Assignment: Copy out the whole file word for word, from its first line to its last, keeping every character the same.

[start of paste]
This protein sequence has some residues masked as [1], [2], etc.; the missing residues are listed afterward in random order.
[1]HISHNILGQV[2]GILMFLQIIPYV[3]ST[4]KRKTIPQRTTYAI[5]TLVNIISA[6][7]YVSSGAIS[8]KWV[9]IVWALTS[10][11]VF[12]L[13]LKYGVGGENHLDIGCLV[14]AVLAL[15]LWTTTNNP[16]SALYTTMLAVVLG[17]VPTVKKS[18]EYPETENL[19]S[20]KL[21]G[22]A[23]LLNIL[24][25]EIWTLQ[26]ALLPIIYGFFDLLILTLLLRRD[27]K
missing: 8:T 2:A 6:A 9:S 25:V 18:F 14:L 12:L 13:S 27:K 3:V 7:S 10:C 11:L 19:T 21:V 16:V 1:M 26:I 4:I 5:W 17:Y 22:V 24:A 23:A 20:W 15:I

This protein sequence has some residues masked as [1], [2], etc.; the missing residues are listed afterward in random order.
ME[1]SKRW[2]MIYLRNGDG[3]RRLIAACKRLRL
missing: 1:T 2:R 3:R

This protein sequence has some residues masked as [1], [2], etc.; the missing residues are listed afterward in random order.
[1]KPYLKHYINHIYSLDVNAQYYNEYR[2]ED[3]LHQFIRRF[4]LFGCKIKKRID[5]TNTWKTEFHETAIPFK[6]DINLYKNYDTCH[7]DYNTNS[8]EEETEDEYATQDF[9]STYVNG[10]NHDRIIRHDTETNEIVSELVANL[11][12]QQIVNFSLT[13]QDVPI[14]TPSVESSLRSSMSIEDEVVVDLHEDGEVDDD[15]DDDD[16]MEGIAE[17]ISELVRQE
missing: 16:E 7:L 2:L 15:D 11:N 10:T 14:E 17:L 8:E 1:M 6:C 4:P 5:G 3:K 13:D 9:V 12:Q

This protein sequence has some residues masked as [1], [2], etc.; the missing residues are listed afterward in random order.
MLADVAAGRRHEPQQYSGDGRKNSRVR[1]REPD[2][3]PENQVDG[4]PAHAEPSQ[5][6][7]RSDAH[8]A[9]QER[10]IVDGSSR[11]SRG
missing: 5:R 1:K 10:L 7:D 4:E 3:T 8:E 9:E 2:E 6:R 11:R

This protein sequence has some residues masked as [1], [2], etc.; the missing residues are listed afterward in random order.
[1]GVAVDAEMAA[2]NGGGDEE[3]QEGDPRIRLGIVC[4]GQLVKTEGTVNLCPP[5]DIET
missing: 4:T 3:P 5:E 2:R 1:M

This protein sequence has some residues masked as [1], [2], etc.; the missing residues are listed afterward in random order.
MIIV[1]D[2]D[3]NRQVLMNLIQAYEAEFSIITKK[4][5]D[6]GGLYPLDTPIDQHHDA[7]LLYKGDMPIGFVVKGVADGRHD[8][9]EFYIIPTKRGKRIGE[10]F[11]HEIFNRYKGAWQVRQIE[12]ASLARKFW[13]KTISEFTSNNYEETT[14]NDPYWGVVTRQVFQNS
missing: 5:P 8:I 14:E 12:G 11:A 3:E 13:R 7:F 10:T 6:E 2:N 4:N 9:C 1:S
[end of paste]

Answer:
This protein sequence has some residues masked as [1], [2], etc.; the missing residues are listed afterward in random order.
[1]HISHNILGQV[2]GILMFLQIIPYV[3]ST[4]KRKTIPQRTTYAI[5]TLVNIISA[6][7]YVSSGAIS[8]KWV[9]IVWALTS[10][11]VF[12]L[13]LKYGVGGENHLDIGCLV[14]AVLAL[15]LWTTTNNP[16]SALYTTMLAVVLG[17]VPTVKKS[18]EYPETENL[19]S[20]KL[21]G[22]A[23]LLNIL[24][25]EIWTLQ[26]ALLPIIYGFFDLLILTLLLRRD[27]K
missing: 8:T 2:A 6:A 9:S 25:V 18:F 14:L 12:L 13:S 27:K 3:V 7:S 10:C 11:L 19:T 21:V 16:V 1:M 26:I 4:I 5:W 17:Y 22:V 24:A 23:A 20:W 15:I

This protein sequence has some residues masked as [1], [2], etc.; the missing residues are listed afterward in random order.
ME[1]SKRW[2]MIYLRNGDG[3]RRLIAACKRLRL
missing: 1:T 2:R 3:R

This protein sequence has some residues masked as [1], [2], etc.; the missing residues are listed afterward in random order.
[1]KPYLKHYINHIYSLDVNAQYYNEYR[2]ED[3]LHQFIRRF[4]LFGCKIKKRID[5]TNTWKTEFHETAIPFK[6]DINLYKNYDTCH[7]DYNTNS[8]EEETEDEYATQDF[9]STYVNG[10]NHDRIIRHDTETNEIVSELVANL[11][12]QQIVNFSLT[13]QDVPI[14]TPSVESSLRSSMSIEDEVVVDLHEDGEVDDD[15]DDDD[16]MEGIAE[17]ISELVRQE
missing: 16:E 7:L 2:L 15:D 11:N 10:T 14:E 17:L 8:E 1:M 6:C 4:P 5:G 3:K 13:D 9:V 12:Q

This protein sequence has some residues masked as [1], [2], etc.; the missing residues are listed afterward in random order.
MLADVAAGRRHEPQQYSGDGRKNSRVR[1]REPD[2][3]PENQVDG[4]PAHAEPSQ[5][6][7]RSDAH[8]A[9]QER[10]IVDGSSR[11]SRG
missing: 5:R 1:K 10:L 7:D 4:E 3:T 8:E 9:E 2:E 6:R 11:R

This protein sequence has some residues masked as [1], [2], etc.; the missing residues are listed afterward in random order.
[1]GVAVDAEMAA[2]NGGGDEE[3]QEGDPRIRLGIVC[4]GQLVKTEGTVNLCPP[5]DIET
missing: 4:T 3:P 5:E 2:R 1:M

This protein sequence has some residues masked as [1], [2], etc.; the missing residues are listed afterward in random order.
MIIV[1]D[2]D[3]NRQVLMNLIQAYEAEFSIITKK[4][5]D[6]GGLYPLDTPIDQHHDA[7]LLYKGDMPIGFVVKGVADGRHD[8][9]EFYIIPTKRGKRIGE[10]F[11]HEIFNRYKGAWQVRQIE[12]ASLARKFW[13]KTISEFTSNNYEETT[14]NDPYWGVVTRQVFQNS
missing: 5:P 8:I 14:E 12:G 11:A 3:E 13:R 7:F 10:T 6:E 2:N 4:N 9:C 1:S